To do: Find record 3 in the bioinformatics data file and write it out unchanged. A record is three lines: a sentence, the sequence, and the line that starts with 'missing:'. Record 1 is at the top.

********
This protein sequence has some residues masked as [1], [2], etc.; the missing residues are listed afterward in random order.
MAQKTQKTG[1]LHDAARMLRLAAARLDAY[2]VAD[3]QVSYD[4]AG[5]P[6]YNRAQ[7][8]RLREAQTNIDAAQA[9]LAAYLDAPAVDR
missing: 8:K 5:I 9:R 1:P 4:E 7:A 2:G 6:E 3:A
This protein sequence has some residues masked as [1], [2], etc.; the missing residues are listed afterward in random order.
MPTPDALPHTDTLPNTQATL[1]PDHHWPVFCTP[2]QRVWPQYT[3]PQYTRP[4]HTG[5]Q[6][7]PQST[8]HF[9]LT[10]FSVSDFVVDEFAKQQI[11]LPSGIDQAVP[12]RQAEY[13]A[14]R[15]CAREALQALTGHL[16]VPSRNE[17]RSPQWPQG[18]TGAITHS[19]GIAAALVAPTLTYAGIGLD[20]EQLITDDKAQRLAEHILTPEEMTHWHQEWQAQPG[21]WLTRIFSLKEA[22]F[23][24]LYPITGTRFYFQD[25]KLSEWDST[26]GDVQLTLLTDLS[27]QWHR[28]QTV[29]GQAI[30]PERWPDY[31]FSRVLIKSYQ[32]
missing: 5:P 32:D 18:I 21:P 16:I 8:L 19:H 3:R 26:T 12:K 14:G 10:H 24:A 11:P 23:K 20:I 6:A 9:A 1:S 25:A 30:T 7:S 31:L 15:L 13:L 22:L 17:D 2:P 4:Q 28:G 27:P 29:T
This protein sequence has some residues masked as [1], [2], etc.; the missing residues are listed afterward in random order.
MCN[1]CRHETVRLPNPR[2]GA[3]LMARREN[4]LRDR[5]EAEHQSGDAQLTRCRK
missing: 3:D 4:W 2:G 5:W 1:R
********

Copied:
This protein sequence has some residues masked as [1], [2], etc.; the missing residues are listed afterward in random order.
MCN[1]CRHETVRLPNPR[2]GA[3]LMARREN[4]LRDR[5]EAEHQSGDAQLTRCRK
missing: 3:D 4:W 2:G 5:W 1:R